Behavioral Therapy is a relative new counseling theory…[and] quite popular today with an emphasis on the scientific method and empirically-based techniques…It has “roots in John Locke’s philosophy of associationism which notes that mental states operate by association with one another…[as well as his notion of the ] tabla raza…[which asserts that the mind is blank at birth and the environment molds it (Rosenthal, 2005).” Edward Thorndike’s work “Animal Intelligence”, which notes the “law of effect” as influencing behavior, has also been influential. It states that those responses that yield satisfactory outcomes are repeated (Rosenthal, 2005).
What is Classical Conditioning Anyway?
“The emergence of behaviorism in the early twentieth century brought fresh approaches to the question, how do animals learn? (Rachlin, 1991, p. 62).” In my old course textbook, Corsini & Wedding (2011). describe theoretical descendants of Pavlov, Wolpe & J.B. Watson’s work as a Neobehavioristic Mediational Stimulus-Response Model (p. 236).” Overall, these approaches features the application of principles of classical conditioning derived from the learning theories of these individuals (Corsini & Wedding, 2011). Before providing a “quick and dirty” overview of their work, there an overview of classical conditioning – in its modern format – is worth discussing.
A Core Clinical Hypothesis
I dug up another course textbook that provides an interesting perspective, titled “Clinical Case Formulations,” (Ingram, 2012). It’s purpose is as follows. “A clinical case formulation is a ‘conceptual scheme that organizes, explains, or makes sense of large amounts of data and influences the treatment decisions’ (Ingram, 2012 p. viii).” What I love about this book is it provides clinical hypotheses that are useful in providing “a single explanatory idea that helps us structure data about a given client (Ingram, 2012 p. 11).” In chapter eleven of this textbook is a section titled “Behavior and Learning Models.” In it is a clinical hypotheses based on theoretical classical conditioning insights.
“Hypothesis BL2: Conditioned Emotional Responses” (Ingram, 2012, p. 239).
The textbook notes that this hypothesis is based on the classical conditioned paradigm and implies that insights from his work are useful when a person is suffering from” high emotional distress and maladaptive avoidant behaviors, (Ingram, 2012 p. 239).”
Here is an explanation of this hypothesis, (Ingram, 2012).
“When there is an intense emotional response that is not justified by the stimuli in the current environment, along with a lack of cognitive mediation, we can infer that prior learning involved classical conditioning. The treatment will frequently require explore to the conditioned stimuli, counter-conditioning with pleasant emotions and prevention of maladaptive avoidance responses. (Ingram, 2012, p. 239).”
Here is a clinical case example, (Ingram, (2012).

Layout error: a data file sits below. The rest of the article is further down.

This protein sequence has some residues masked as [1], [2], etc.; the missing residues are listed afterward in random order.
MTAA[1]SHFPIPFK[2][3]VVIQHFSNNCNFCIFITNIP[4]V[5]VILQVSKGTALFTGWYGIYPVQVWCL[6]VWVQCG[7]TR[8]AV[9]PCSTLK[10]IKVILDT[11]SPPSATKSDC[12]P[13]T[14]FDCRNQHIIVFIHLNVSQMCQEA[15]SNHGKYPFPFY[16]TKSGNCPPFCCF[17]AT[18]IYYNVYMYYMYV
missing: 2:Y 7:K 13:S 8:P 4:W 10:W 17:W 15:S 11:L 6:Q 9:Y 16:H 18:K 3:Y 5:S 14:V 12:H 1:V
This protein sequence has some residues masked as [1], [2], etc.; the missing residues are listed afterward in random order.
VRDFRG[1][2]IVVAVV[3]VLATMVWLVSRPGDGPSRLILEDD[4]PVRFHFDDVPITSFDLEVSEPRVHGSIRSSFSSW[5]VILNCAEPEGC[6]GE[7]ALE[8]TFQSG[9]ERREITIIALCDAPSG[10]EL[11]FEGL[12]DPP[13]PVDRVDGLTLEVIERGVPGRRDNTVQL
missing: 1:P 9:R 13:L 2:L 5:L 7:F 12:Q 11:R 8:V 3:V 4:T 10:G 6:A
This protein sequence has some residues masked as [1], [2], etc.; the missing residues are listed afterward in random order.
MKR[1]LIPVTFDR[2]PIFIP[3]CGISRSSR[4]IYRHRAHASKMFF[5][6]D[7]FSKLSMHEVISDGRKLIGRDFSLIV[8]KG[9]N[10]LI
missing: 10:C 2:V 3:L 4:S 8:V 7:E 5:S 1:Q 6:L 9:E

“Zac (42, White Christian), needs to overcome intense public speaking anxiety to attain an important promotion. he can recall the traumatic situation in which the conditioning response occurred. He was giving a speech in his eighth grade class when his mind went blank and he ran out of the room. Even thinking about standing in front of a group produces uncomfortable sensations, (Ingram, 2012, p. 239).”
Potential Problem Areas & Treatment Methods…
Finally, Ingram, (2012), mentions that this core hypothesis is useful with anxiety disorders, like social anxiety, panic, and OCD, as well as with trauma situations. It is ideally useful in situations in which: (1) the emotional reaction is not contextually appropriate, and; (2) the client experiencing a functional impairment and “negative social consequences” (Ingram, 2012, p. 241). Treatment methods utilized can include exposure therapy (in vivo or via imagery) (Ingram, 2012). Modern therapies based on Pavlov’s classical conditioning insights also utilized desensitization and flooding techniques, (discussed later).
Classical Conditioning Today…
Proponents of Behavioral therapy assert that it has grown beyond Pavlov’s dog or Watson’s Little Albert experiments. When Pavlov began his experiments on animal behavior he was inspired by an interest in ‘psychical activity on physiological facts, [desiring to unite]…the physiological with the psychological, the subjective with the objective (Wolpe & Plaud 1997, p. 966).” Today rather than simply focusing on pairing a singular stimulus like a bell, with a singular response like drooling. “Instead, correlations between entire classes of stimulus events can be learned (Corsini & Wedding, 2011, p. 247).” The goal, however ultimately is the same” extinction or the deconditioning of an emotional / physiological response to a traumatic or anxiety producing situation or event (Corsini & Wedding 2011; Ingram, 2012).
Unique Aspects of this Behavioral Therapy Approach